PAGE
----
Prenuptial Agreement Attorney in Jacksonville, Orange Park and Daytona Beach
Prenuptial Agreement in Florida Overview
A prenuptial agreement is an agreement a couple signs before marriage that decides how assets will be divided in the event of a divorce. Prenuptial agreements are vital to both parties in situations where one party has substantial assets. These agreements must be drafted with great care and time. If a prenup is not handled carefully at the time of signing it can cause many future issues. While it is extremely important to thoroughly read and feel completely comfortable with any pre or postnuptial contracts before signing them, it is also vitally important to at the very least have the eyes of an unbiased attorney look over a prenuptial agreement to avoid major future issues.
Fighting a Florida Prenuptial or Postnuptial Agreement
Florida law allows for pre- or postnuptial agreements to be tossed out under certain specific circumstances. Having a prenuptial agreement invalidated can be difficult. The court will not invalidate a prenup due to adultery, not having read the agreement at the time of signing, any changes in circumstance, or not having legal representation at the time of signing. The court will not even throw away a prenuptial agreement that is obviously a “bad deal.” This means that even if an unconscionable and clearly unfair deal is not grounds to throw away a prenuptial agreement. There are, however, Florida statutes 61.079 detail how and when a pre- or postnuptial agreement can be set aside or invalidated.
Some of these situations include:
- Fraud: If the other ex-spouse knowingly concealed debt, lied about his or her assets, or made some other statement during signing that was later proven to be false, this could be considered fraud and may prevent the spouse from enforcing the agreement against the defrauded spouse.
- Duress, Overreaching, or Coercion: or a “condition of mind produced by an improper external pressure or influence that practically destroys the free agency of a party.” A person acts under duress when they are pressured into performing a certain action by threats or acts of violence. A court could also invalidate a prenuptial agreement on the grounds of duress if the benefitting spouse is blackmailed into signing it or if the agreement was presented too close to the actual marriage forcing the benefitting spouse to sign involuntarily.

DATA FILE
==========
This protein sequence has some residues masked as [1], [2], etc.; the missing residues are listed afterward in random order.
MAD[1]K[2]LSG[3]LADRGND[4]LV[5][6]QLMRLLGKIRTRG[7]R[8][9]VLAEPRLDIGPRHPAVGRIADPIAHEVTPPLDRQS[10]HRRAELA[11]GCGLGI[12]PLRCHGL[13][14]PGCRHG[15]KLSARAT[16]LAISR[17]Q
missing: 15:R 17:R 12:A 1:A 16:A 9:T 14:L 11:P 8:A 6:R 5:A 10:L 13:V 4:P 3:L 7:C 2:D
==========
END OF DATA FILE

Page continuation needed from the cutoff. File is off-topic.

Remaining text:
- Agreement: If both parties agree they can sign an amendment changing their prenuptial agreement at any time.
Defending a Prenup Agreement
The burden of throwing out a prenuptial agreement is on the person who desires getting rid of it. The person defending the contract must only defend the contract, which may entail rebutting one of the arguments mentioned above. The best way to defend a prenup is to make sure it is ironclad at the time of signing. To ensure an prenuptial agreement is not set aside due to lack of financial disclosure it is wise to take three key steps:
- Keep signed and executed financial affidavits attached to the prenuptial agreement
- Create an itemized statement of assets to keep attached to the prenuptial agreement
- Disclose all bank statements to your spouse.
Reach out to our Prenuptial Agreement Law Firm in Jacksonville, Orange Park and Daytona Beach, Florida
The courts look at prenuptial agreements with more scrutiny than they look at an everyday business contract because of the emotional complexity that goes into their signing and creation. Typically, courts will enter into conflicts regarding prenuptial agreements assuming they are valid and enforceable documents.
If you need to contest a prenuptial agreement, it is the job of your family attorney to prove the agreement you signed should be thrown away for valid reasons. This is a very difficult task to undertake and carries huge consequences to both parties involved; therefore, it should be treated with great expertise and care.